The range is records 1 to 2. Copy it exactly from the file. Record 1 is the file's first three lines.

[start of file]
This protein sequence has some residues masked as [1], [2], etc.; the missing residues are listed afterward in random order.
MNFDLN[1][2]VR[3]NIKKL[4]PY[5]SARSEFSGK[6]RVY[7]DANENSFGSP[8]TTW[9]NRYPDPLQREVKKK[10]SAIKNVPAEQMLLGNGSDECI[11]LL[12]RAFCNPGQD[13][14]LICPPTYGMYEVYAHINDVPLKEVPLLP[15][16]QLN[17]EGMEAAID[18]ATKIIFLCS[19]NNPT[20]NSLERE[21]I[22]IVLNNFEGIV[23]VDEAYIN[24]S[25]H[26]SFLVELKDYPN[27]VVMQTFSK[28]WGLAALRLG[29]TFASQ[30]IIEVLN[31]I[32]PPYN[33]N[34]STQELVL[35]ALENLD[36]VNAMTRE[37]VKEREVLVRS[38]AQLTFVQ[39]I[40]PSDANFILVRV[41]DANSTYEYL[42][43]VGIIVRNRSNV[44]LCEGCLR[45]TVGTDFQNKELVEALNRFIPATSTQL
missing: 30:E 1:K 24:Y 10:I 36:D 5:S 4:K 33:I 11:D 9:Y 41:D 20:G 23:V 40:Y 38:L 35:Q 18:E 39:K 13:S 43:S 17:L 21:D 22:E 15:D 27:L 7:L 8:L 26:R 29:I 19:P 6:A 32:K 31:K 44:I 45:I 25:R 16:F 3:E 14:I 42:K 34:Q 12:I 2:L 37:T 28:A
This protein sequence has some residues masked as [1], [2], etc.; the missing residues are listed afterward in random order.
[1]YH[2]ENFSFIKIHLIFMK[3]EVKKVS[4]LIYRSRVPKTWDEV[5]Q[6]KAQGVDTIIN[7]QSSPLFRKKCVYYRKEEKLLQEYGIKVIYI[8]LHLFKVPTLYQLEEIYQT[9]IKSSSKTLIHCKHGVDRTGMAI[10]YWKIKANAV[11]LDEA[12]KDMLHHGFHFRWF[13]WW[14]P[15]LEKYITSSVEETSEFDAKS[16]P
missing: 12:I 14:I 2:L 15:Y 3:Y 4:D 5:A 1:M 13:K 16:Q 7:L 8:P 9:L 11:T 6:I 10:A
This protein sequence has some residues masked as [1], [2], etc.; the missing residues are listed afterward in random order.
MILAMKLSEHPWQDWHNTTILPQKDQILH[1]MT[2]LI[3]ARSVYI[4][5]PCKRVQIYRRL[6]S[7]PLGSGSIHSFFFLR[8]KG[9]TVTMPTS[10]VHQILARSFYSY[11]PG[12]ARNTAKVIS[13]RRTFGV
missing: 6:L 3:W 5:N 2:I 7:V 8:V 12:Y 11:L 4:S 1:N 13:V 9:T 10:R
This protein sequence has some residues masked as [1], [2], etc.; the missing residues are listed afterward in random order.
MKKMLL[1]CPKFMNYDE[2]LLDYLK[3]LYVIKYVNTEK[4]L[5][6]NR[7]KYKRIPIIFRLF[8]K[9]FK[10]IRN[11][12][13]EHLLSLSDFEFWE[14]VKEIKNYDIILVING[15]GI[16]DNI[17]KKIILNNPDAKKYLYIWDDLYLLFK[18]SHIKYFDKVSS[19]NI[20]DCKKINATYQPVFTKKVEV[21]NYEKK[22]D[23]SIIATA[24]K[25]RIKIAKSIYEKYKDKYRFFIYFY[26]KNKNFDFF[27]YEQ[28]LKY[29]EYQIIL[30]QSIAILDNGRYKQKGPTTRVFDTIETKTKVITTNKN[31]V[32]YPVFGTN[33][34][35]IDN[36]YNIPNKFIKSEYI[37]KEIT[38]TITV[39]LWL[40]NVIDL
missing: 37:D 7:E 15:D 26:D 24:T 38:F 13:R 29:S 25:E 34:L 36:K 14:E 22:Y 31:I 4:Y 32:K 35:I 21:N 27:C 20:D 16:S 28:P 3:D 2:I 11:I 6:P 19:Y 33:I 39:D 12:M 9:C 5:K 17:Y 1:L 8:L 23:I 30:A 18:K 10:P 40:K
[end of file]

This protein sequence has some residues masked as [1], [2], etc.; the missing residues are listed afterward in random order.
MNFDLN[1][2]VR[3]NIKKL[4]PY[5]SARSEFSGK[6]RVY[7]DANENSFGSP[8]TTW[9]NRYPDPLQREVKKK[10]SAIKNVPAEQMLLGNGSDECI[11]LL[12]RAFCNPGQD[13][14]LICPPTYGMYEVYAHINDVPLKEVPLLP[15][16]QLN[17]EGMEAAID[18]ATKIIFLCS[19]NNPT[20]NSLERE[21]I[22]IVLNNFEGIV[23]VDEAYIN[24]S[25]H[26]SFLVELKDYPN[27]VVMQTFSK[28]WGLAALRLG[29]TFASQ[30]IIEVLN[31]I[32]PPYN[33]N[34]STQELVL[35]ALENLD[36]VNAMTRE[37]VKEREVLVRS[38]AQLTFVQ[39]I[40]PSDANFILVRV[41]DANSTYEYL[42][43]VGIIVRNRSNV[44]LCEGCLR[45]TVGTDFQNKELVEALNRFIPATSTQL
missing: 30:E 1:K 24:Y 10:I 36:D 5:S 4:K 33:I 11:D 9:Y 41:D 20:G 23:V 40:Y 38:L 35:Q 18:E 39:K 13:S 43:S 17:L 21:D 22:E 15:D 27:L 7:L 8:L 26:R 29:I 19:P 6:A 32:K 31:K 44:I 45:I 25:R 16:F 3:E 14:I 42:K 34:Q 12:I 2:L 37:T 28:A
This protein sequence has some residues masked as [1], [2], etc.; the missing residues are listed afterward in random order.
[1]YH[2]ENFSFIKIHLIFMK[3]EVKKVS[4]LIYRSRVPKTWDEV[5]Q[6]KAQGVDTIIN[7]QSSPLFRKKCVYYRKEEKLLQEYGIKVIYI[8]LHLFKVPTLYQLEEIYQT[9]IKSSSKTLIHCKHGVDRTGMAI[10]YWKIKANAV[11]LDEA[12]KDMLHHGFHFRWF[13]WW[14]P[15]LEKYITSSVEETSEFDAKS[16]P
missing: 12:I 14:I 2:L 15:Y 3:Y 4:D 5:A 1:M 13:K 16:Q 7:L 8:P 9:L 11:T 6:I 10:A